For those of you who are new to this blog, my topic this semester is winter driving.
Before diving into this particular assignment, I decided to spend a little more time developing my list of ten ideas. One of the pieces of feedback that I'd received from classmates on Assignment #5 was that I should only include feasible ideas in my final list. It seemed like good advice, so I wanted to replace a few of those unfeasible ideas with more practical ones before I sent out the survey.
These are the ones I kept from Assignment #4:
- Wintershield 9000/stretchable windshield cover
- Glow-in-the-dark windshield cover
- User-friendly windshield cover
- Easy application windshield cover
- Ice scraper/vinegar mister
- Umbrella-style windshield cover - I know I'd identified this one as unfeasible, but I think there still might be hope for it. More research to come if it passes the marketability test.
Here's what I added:
- Hat with chap stick holder (from Assignment #2)
- Jacket with expandable winter shelter (from in class brainstorming session)
- Winter street parking app (based on Assignment #3) - Basically Waze but for parking. As you pulled out of a space, you could get points for broadcasting open spaces to other users. It would also use a combination of Minneapolis winter parking rules, the location of other users, and machine learning to predict where you might be able to find an open spot at a given time.
- Snowstorm command center app (based on Assignment #3) - This app would be targeted towards busy, working parents who might not have time to sit down and watch the news/weather every night. If inclement weather was approaching the next day, it would send the user a smartphone notification to help them plan for the storm in advance (preparing dinner the night before, planning a babysitter if necessary, etc.). With the correct permissions, the app could automatically adjust your phone alarm to wake you up earlier and help you get to work on time. If you were at work when a snowstorm hit, the app could help you communicate with family members, plan childcare pick-ups, and even help you get dinner on the table by ordering your family's favorite Domino's pizza with the press of a button.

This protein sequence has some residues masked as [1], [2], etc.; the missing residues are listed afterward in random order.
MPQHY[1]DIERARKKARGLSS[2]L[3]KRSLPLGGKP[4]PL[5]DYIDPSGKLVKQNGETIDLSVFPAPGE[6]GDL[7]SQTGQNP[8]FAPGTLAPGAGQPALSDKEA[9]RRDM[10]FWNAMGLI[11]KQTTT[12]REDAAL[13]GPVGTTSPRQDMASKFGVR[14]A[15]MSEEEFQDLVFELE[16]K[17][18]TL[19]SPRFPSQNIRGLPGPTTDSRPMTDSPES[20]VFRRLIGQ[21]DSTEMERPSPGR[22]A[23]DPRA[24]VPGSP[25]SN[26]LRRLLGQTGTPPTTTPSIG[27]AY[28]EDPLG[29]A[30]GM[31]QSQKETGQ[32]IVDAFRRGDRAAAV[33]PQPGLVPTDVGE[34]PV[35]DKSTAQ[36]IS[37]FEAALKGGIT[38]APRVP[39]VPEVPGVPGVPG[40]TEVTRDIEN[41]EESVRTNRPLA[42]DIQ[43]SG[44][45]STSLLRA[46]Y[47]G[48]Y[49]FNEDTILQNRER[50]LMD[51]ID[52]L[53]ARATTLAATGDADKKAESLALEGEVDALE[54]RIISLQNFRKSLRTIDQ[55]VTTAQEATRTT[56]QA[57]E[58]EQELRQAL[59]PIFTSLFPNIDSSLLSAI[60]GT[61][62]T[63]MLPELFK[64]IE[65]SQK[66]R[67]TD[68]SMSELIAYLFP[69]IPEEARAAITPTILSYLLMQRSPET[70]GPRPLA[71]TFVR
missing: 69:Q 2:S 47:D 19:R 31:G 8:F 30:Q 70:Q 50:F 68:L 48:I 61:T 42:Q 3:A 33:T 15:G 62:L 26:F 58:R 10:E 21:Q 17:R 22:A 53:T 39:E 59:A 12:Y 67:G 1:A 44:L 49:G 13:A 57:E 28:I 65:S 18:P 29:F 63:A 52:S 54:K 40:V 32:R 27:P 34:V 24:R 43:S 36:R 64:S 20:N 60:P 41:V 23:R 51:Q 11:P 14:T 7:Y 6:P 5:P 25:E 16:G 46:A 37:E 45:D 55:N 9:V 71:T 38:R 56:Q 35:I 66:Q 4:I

With these ideas in hand, I went to SurveyMonkey for a little help figuring out which ones were keepers.
I posted the survey on my Facebook wall and also to the Class of 2014 group for my degree program. After about a week, I had a sample size of 62. Here are the key results:
The clear winners were the hat with the chap stick holder, the glow-in-the-dark windshield cover, the easy application windshield cover, the parking app, and the jacket with expandable shelter. There was a wide range of what people were willing to pay for these products.
Hat with chap stick holder - Hat with retractable accessory attachments
Glow-in-the-dark windshield cover - Method and apparatus for applying a coating to a surface (While that patent may not seem related to the proposed product, it's ultimately the process that allows this to happen)
Easy application windshield cover - Instant car cover
Parking app - Street parking availability estimation
Jacket with expandable shelter - Convertible jacket systems
Hat with chap stick holder
Biggest concern - The biggest concern with this idea is that the winter hat market is fairly crowded, and a chap stick holder may not be enough to differentiate the product.